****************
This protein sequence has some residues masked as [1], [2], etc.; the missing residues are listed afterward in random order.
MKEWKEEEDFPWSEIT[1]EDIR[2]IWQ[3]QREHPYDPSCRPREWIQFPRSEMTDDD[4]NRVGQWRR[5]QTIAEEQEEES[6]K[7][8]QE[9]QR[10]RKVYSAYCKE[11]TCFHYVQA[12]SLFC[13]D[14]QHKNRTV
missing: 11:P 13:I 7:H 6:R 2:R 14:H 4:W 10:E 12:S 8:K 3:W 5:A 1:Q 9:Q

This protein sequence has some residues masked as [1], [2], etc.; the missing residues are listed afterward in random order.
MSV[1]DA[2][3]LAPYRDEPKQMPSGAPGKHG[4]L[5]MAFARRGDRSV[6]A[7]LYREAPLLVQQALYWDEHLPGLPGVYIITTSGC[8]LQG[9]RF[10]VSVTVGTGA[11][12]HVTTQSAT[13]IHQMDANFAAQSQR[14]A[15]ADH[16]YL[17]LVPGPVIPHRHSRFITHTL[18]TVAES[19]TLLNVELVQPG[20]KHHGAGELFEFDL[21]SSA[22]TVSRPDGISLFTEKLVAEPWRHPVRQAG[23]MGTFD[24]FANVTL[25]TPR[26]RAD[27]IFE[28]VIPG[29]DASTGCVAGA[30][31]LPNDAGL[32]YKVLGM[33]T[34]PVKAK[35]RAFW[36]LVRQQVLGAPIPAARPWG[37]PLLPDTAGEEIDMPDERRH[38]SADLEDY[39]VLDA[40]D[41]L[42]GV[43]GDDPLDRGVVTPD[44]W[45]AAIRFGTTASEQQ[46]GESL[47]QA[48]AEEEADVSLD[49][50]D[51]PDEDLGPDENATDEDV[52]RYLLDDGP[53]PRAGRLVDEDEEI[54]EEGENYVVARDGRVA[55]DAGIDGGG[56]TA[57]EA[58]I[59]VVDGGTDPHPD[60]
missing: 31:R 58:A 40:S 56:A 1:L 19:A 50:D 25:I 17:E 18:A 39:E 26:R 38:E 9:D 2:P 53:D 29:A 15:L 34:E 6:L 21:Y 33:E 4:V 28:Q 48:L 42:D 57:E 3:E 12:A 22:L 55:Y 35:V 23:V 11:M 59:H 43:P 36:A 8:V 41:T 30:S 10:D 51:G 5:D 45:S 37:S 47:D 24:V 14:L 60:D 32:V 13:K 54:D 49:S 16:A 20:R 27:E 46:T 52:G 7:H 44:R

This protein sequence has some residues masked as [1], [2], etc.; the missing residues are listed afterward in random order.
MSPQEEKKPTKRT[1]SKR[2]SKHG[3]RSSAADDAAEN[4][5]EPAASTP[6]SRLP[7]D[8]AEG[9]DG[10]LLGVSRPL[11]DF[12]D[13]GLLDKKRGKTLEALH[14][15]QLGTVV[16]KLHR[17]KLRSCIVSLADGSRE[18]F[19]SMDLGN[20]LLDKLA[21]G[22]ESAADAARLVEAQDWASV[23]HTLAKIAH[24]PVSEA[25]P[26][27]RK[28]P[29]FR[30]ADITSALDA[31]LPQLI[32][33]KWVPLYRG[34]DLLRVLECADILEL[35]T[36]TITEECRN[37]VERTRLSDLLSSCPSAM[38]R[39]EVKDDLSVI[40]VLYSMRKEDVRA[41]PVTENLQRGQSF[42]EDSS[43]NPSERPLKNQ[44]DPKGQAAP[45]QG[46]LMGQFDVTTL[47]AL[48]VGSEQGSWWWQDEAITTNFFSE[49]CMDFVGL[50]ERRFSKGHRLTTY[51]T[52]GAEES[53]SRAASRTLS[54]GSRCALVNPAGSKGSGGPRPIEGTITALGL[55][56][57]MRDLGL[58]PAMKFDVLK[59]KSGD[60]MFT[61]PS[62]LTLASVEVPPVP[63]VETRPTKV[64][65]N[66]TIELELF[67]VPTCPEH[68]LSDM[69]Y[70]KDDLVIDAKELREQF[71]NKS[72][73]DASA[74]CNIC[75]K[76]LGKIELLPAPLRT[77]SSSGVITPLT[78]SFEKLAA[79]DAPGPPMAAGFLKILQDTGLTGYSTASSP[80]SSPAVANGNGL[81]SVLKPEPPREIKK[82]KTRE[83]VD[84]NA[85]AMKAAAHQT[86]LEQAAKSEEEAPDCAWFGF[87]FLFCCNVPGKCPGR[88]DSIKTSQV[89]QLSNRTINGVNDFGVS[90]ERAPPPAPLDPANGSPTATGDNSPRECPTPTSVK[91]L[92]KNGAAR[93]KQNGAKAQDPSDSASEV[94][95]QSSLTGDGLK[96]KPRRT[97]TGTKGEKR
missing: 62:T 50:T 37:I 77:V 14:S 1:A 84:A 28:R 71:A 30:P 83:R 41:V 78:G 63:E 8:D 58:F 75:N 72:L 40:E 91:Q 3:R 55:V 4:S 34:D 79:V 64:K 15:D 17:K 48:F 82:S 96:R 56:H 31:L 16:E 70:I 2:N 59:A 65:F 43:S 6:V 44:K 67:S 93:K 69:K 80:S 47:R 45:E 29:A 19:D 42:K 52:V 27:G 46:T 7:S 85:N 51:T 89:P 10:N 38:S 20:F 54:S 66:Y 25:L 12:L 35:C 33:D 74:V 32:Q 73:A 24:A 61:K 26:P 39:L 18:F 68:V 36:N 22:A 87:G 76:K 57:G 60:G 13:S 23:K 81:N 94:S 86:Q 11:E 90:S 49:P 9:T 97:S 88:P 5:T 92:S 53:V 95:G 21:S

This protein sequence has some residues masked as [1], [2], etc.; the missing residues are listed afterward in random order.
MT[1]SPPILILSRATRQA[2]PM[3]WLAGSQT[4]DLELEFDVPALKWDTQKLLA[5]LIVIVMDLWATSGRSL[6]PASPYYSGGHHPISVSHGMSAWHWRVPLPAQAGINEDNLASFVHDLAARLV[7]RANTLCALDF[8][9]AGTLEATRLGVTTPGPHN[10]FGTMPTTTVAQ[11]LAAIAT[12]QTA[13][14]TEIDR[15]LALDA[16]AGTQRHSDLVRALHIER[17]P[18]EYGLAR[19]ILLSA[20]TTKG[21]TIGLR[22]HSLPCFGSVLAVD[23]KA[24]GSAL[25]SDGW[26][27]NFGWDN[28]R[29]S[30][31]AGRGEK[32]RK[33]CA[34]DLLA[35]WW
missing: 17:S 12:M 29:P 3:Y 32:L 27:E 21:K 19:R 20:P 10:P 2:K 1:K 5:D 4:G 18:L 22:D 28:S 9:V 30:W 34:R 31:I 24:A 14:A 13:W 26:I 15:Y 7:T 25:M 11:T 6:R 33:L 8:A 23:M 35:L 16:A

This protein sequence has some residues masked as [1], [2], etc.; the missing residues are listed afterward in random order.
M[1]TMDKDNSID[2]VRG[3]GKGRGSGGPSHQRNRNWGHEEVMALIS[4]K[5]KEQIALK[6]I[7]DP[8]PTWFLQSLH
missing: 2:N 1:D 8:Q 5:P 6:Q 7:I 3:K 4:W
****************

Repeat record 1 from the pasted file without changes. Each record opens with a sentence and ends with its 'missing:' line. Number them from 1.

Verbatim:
This protein sequence has some residues masked as [1], [2], etc.; the missing residues are listed afterward in random order.
MKEWKEEEDFPWSEIT[1]EDIR[2]IWQ[3]QREHPYDPSCRPREWIQFPRSEMTDDD[4]NRVGQWRR[5]QTIAEEQEEES[6]K[7][8]QE[9]QR[10]RKVYSAYCKE[11]TCFHYVQA[12]SLFC[13]D[14]QHKNRTV
missing: 11:P 13:I 7:H 6:R 2:R 14:H 4:W 10:E 12:S 8:K 3:W 5:A 1:Q 9:Q